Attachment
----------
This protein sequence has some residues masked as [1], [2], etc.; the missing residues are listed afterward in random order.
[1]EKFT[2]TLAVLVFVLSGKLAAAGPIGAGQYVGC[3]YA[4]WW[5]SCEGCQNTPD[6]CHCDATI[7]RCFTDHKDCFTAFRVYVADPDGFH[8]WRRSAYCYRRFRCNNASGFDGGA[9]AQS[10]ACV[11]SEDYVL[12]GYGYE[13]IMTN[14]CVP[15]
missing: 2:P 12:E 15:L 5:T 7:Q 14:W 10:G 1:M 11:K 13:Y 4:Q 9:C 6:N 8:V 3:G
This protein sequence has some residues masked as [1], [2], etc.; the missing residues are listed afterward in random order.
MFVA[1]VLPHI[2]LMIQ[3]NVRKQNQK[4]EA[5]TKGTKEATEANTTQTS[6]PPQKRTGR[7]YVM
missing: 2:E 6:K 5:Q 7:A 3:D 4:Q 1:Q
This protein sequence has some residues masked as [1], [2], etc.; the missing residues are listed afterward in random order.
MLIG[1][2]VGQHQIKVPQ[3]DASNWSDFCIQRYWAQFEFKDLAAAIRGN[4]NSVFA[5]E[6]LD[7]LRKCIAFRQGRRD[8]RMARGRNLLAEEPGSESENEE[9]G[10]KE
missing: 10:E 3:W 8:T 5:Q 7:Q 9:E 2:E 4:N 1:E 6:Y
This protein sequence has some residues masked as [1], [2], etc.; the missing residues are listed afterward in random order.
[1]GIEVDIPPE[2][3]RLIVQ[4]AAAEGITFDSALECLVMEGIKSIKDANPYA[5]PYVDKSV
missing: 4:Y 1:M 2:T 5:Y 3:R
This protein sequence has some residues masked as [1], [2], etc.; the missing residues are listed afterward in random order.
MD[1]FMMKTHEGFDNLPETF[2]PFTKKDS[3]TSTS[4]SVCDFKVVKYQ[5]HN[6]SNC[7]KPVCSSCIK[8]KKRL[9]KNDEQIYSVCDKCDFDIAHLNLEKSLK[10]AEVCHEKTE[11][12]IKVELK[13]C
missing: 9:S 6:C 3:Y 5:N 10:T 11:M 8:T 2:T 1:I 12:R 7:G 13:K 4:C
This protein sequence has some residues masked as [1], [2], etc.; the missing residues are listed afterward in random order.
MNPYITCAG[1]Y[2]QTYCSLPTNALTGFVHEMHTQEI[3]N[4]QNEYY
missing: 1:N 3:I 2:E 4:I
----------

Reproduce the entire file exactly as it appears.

This protein sequence has some residues masked as [1], [2], etc.; the missing residues are listed afterward in random order.
[1]EKFT[2]TLAVLVFVLSGKLAAAGPIGAGQYVGC[3]YA[4]WW[5]SCEGCQNTPD[6]CHCDATI[7]RCFTDHKDCFTAFRVYVADPDGFH[8]WRRSAYCYRRFRCNNASGFDGGA[9]AQS[10]ACV[11]SEDYVL[12]GYGYE[13]IMTN[14]CVP[15]
missing: 2:P 12:E 15:L 5:T 7:Q 14:W 10:G 1:M 11:K 13:Y 4:Q 9:C 6:N 8:V 3:G
This protein sequence has some residues masked as [1], [2], etc.; the missing residues are listed afterward in random order.
MFVA[1]VLPHI[2]LMIQ[3]NVRKQNQK[4]EA[5]TKGTKEATEANTTQTS[6]PPQKRTGR[7]YVM
missing: 2:E 6:K 5:Q 7:A 3:D 4:Q 1:Q
This protein sequence has some residues masked as [1], [2], etc.; the missing residues are listed afterward in random order.
MLIG[1][2]VGQHQIKVPQ[3]DASNWSDFCIQRYWAQFEFKDLAAAIRGN[4]NSVFA[5]E[6]LD[7]LRKCIAFRQGRRD[8]RMARGRNLLAEEPGSESENEE[9]G[10]KE
missing: 10:E 3:W 8:T 5:Q 7:Q 9:E 2:E 4:N 1:E 6:Y
This protein sequence has some residues masked as [1], [2], etc.; the missing residues are listed afterward in random order.
[1]GIEVDIPPE[2][3]RLIVQ[4]AAAEGITFDSALECLVMEGIKSIKDANPYA[5]PYVDKSV
missing: 4:Y 1:M 2:T 5:Y 3:R
This protein sequence has some residues masked as [1], [2], etc.; the missing residues are listed afterward in random order.
MD[1]FMMKTHEGFDNLPETF[2]PFTKKDS[3]TSTS[4]SVCDFKVVKYQ[5]HN[6]SNC[7]KPVCSSCIK[8]KKRL[9]KNDEQIYSVCDKCDFDIAHLNLEKSLK[10]AEVCHEKTE[11][12]IKVELK[13]C
missing: 9:S 6:C 3:Y 5:N 10:T 11:M 8:T 2:T 1:I 12:R 7:G 13:K 4:C
This protein sequence has some residues masked as [1], [2], etc.; the missing residues are listed afterward in random order.
MNPYITCAG[1]Y[2]QTYCSLPTNALTGFVHEMHTQEI[3]N[4]QNEYY
missing: 1:N 3:I 2:E 4:I